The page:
Fixed Mindset Painting

I am a HUGE proponent of Carol Dweck’s work around cultivating a growth mindset in schools. School cultures can benefit from a focused effort on this for students and adults. I have a growth mindset in many areas of my life.  I am a lover of learning and I know there are always ways to grow.  However, when it comes to one specific area in my life (dating back to my middle school years), I have a fixed mindset.


Since seventh grade, and a negative year-long experience in art class, I have believed that I have NO TALENT when it comes to art.  A teacher not only demonstrated that through her actions, but she basically said that to me too.  For a student who tolerated school, but loved learning, this was heartbreaking.  I have carried around the belief that I am awful at all things artistic and creative ever since that time.

Over the last few years, thanks to growth mindset and adult coloring and technology and writing, I have taken creativity out of my fixed mindset box.  I know that I am creative and I have a lot more room to grow in that fun area.  But it wasn’t until last week that I saw a glimmer of possibility for my artistic abilities.

My friend and I went to a painting class.  She actually gifted me this experience months ago, but this month was the first time we both had a free afternoon on a day when the class was painting a picture we both actually liked.  This was such a fun experience for me!  Since then, I’ve been reflecting on what elements helped me be successful and what chipped away at my fixed mindset.


The teacher’s sample that we were to emulate


When we arrived, I picked out seats for us near the back of the class, and then quickly realized the benefits of sitting right up front by the teacher.  By sitting in the front, we had a good view of the teacher modeling each step of the process as well as a sample finished product (see above!).  It was good to see our intended outcome as well as each phase along the way.

Modeling and Scaffolding

As mentioned above, the teacher modeled each step of the process for us.  It was overwhelming to look at the completed sample at the beginning of class.  I couldn’t imagine how I would ever do anything similar.  But the teacher gave clear instructions as well as modifications, while also encouraging us to make our piece unique in any way we felt comfortable.  She never took away the scaffolds in this lesson (which was good for someone like me!), but now that I’ve experienced one class, I believe I could rely on the scaffolds a little less in the next class.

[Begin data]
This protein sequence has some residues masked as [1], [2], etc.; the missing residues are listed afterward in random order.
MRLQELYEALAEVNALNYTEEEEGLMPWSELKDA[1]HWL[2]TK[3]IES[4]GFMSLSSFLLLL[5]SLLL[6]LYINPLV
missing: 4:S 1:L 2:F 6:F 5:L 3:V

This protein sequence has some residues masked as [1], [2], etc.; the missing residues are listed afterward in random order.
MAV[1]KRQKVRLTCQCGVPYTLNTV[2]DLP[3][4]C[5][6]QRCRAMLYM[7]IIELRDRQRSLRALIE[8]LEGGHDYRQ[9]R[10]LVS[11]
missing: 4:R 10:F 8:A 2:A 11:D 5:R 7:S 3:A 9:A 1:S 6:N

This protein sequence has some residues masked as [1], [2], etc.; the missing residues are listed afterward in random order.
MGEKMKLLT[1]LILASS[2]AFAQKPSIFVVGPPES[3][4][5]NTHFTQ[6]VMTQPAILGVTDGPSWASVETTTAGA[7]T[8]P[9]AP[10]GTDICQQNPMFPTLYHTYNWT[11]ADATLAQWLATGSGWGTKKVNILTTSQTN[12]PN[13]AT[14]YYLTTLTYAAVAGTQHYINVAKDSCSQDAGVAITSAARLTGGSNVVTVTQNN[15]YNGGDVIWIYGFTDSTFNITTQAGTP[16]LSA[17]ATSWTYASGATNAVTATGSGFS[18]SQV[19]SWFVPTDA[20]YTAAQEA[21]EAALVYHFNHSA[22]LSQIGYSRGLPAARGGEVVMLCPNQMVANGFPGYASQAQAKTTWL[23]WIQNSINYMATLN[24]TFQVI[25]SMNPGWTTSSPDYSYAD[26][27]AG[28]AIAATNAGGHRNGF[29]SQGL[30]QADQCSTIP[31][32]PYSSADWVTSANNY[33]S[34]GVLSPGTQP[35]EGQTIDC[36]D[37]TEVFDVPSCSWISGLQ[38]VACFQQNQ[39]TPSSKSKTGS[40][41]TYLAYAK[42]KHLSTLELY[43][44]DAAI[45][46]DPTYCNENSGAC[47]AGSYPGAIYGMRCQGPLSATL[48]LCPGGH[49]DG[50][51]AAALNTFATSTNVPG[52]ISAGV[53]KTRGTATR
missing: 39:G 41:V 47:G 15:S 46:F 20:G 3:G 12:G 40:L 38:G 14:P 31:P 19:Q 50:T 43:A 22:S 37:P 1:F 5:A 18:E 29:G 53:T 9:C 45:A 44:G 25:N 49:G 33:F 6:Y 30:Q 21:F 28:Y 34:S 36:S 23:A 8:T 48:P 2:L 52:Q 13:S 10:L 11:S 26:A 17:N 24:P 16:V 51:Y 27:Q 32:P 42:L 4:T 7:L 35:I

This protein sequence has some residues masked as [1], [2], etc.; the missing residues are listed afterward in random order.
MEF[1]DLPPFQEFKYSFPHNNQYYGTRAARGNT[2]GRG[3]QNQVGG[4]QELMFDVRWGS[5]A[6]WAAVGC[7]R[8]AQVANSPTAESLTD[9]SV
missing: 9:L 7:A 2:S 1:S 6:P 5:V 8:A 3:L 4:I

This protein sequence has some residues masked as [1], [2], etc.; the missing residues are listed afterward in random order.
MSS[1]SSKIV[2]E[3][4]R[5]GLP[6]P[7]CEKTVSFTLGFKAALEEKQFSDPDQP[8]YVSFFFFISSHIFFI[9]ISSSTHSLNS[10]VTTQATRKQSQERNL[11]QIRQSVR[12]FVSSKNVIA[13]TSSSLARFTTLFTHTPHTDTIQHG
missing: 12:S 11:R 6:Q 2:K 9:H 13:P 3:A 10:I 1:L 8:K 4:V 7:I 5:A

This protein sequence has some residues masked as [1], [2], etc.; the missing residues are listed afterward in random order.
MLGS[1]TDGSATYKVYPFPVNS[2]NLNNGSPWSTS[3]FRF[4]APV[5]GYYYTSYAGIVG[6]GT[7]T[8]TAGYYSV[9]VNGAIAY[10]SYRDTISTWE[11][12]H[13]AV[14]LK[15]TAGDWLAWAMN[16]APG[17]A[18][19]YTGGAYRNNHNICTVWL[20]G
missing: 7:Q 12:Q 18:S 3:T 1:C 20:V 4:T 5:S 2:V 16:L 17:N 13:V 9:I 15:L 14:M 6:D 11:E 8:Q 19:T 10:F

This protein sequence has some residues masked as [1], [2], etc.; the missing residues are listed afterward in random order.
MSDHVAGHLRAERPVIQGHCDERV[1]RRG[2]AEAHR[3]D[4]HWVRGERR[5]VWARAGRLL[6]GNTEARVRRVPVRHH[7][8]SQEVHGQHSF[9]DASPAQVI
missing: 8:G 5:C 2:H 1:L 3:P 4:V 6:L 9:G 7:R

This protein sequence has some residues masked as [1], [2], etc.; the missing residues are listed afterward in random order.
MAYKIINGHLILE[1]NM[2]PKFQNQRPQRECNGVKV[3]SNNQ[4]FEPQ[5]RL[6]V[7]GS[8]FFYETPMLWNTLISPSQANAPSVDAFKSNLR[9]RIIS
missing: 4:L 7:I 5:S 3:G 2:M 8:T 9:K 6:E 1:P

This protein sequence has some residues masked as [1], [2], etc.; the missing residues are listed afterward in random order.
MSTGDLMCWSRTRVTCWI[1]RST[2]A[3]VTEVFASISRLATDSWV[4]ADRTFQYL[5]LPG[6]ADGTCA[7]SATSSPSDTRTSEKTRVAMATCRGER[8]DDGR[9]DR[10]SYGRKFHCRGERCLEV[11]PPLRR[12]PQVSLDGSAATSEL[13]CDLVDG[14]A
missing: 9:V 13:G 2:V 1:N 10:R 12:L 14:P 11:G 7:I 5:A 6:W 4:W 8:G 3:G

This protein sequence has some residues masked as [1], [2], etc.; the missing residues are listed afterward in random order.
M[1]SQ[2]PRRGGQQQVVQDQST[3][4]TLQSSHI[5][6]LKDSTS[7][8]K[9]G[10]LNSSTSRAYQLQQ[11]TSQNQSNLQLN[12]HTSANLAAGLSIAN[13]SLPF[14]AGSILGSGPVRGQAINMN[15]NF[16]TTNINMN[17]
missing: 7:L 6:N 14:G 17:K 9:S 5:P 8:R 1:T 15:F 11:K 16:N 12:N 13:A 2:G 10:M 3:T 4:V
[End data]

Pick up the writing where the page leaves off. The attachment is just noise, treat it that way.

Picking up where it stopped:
Praise & Feedback

Throughout the class, both the teacher and her assistant walked around the room providing us with praise for the work we were doing.  At first, I thought it was generic, almost condescending praise.  But when the teacher noticed I chose to paint one building a different color than her model, I realized she was truly getting to know my work as an individual and I appreciated the positive feedback.  Both instructors were also willing to provide constructive feedback to anyone who wanted additional support.


Even without partaking in the wine at this wine and palette class, my friend and I spent a lot of time laughing during class- laughing at ourselves, at the class as a whole, and just finding humor in the entire experience, which made 4 hours fly by!

Open-ended expectations

While we all signed up to paint a specific picture, the teacher and her assistant were very encouraging about our final product being whatever we wanted.  They encourage us to experiment with colors and shapes and differentiated based on student requests.  Two of the women sitting next to us painted their buildings teal with a bright purple background, which as you can see in the model above, is nothing like the original color palette.  As a rule follower just discovering some creativity, I stuck to the teachers’ model most of the time, but I enjoyed the encouragement to think outside of that box.

All of these elements make me reflect on a typical classroom.  Do we provide students with a choice of where to sit?  Do we model and scaffold when appropriate (I actual think we over scaffold too much!)? Do we provide students with praise and constructive feedback throughout the learning day?  Do we hear laughter in our classrooms?  Do we provide opportunities for learning with open-ended expectations?

If my middle school art classes had included more of these elements, I might have avoided 20 years of a fixed mindset when it comes to art.

Below is a video of my experience! Click to view it in Flipagram!


About Amy's Reflections

Assistant Superintendent of Educational Services in Southern CA, taking time to reflect on leadership and learning
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5 Responses to Fixed Mindset Painting

  1. Pingback: Learning | Reflections on Leadership and Learning

  2. Pingback: Breaking Out of the Boxes | Reflections on Leadership and Learning

  3. Pingback: A Year of Blogging – 2016 | Reflections on Leadership and Learning

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